The Suns of Scorpio
Date: Apr 5th, 2012 12:11:45 pm - Subscribe
Of all of the ERB pastiches that appeared in the 1970's by far the most elaborate and sustained was UK author Kenneth Bulmer's Dray Prescot series (written as Alan Burt Akers and Dray Prescot). Beginning with Transit to Scorpio (1972) and continuing for a remarkable 52 volumes the series centers around Dray Prescot, an 18th century jacktar and resident John Carter surrogate. He finds himself mysteriously transported to the exotic planet Kregan (à la that other Carter echo, Adam Strange), where he finds swashbuckling adventure and wins the love of Delia, princess of the island empire of Vallia.
At first blush the series appears to be a somewhat ironic take on the ERB oeuvre. One of the first places the readers visit is the "swinging city" where the houses hang on cords and literally swing back and forth. Also, Bulmer seems determined to confound the reader's expectations as fight scenes promising lots of violent action suddenly come to a dead stop as the protagonist is whisked to a different time and place. There's a distinct sense that he's deliberately subverting the bloodthirsty aspects of the genre. Yet as the series went on and Bulmer kept adding to it year after year it became clear he was doing more in these tales than poking at ERB. He was involved in sculpting an elaborate fantasy edifice.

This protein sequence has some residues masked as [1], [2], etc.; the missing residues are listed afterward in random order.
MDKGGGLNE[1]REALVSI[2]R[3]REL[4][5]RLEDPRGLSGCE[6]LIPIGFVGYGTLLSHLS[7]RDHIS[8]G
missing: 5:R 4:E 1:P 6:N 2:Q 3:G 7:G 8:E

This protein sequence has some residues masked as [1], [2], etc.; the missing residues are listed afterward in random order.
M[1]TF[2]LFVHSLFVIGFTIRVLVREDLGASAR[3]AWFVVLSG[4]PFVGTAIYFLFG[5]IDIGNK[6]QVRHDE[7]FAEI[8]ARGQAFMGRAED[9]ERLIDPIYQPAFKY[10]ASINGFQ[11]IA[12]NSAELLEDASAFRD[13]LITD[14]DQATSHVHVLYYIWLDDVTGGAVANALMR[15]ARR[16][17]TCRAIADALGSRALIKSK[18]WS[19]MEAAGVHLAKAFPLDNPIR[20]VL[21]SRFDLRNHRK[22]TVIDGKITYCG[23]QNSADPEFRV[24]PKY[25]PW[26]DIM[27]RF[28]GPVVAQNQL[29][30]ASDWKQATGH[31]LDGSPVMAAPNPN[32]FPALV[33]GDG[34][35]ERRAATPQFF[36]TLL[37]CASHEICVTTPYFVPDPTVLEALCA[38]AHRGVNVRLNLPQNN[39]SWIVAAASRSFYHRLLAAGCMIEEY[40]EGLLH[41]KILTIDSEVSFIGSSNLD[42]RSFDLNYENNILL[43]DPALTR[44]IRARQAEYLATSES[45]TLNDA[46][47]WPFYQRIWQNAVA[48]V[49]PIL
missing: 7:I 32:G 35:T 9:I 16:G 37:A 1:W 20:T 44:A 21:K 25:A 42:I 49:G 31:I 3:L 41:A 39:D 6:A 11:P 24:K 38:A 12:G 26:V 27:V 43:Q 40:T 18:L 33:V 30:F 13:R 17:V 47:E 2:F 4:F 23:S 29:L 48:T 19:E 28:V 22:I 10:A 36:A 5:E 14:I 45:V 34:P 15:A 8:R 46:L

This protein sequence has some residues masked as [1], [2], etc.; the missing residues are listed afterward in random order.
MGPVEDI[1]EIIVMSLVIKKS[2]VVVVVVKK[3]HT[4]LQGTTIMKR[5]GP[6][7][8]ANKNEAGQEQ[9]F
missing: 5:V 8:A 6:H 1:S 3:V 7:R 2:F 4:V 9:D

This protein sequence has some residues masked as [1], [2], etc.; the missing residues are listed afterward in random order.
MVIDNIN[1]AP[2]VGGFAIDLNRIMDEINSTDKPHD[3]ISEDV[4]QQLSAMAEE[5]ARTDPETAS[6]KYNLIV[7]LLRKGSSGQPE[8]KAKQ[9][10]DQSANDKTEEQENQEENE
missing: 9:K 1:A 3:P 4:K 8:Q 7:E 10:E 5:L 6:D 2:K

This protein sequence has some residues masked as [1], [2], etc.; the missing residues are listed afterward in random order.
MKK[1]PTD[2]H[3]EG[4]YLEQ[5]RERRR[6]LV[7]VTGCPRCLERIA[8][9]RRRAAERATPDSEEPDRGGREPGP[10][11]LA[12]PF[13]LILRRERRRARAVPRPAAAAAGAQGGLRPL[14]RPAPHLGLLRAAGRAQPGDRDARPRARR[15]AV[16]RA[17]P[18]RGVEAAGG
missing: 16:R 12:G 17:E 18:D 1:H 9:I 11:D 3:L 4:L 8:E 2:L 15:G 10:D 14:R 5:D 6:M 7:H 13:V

One interesting aspect of the series is its connections with gaming. I have no idea whether or not Bulmer himself was a gamer, but he was clearly sympathetic to the hobby. The novel Mazes of Scorpio (1982) involves delving in a trap and monster filled maze and reads like a tribute to D&D. Then in 1986 Mayfair games published Beneath Two Suns, an "authorized and approved" AD&D module allowing players to adventure on Kregan. On top of that Wargames Research Group's fantasy miniature wargame Hordes of the Things included extensive army lists for the various factions of Kregan.
Despite its evident popularity the series was dropped by DAW in the late 1980's. Tastes had changed and readers were less interested in florid planetary romance than in gritty cyberpunk. Although Bulmer continued to extend the series his later books were only published in German translations. Only recently has Mushroom eBooks made these later volumes available to English readers. In spite of its derivative origins Bulmer's Dray Prescot series is one of the great achievements in sf worldbuilding. Like Mike Grell's Warlord comic that I discussed the other day it is a tribute to Bulmer's lively imagination. It remains an underrated classic of its type.
Update: I changed the pics. They all come from Gilian, Sister of the Rose's fan site (gilians.de/kregen/)
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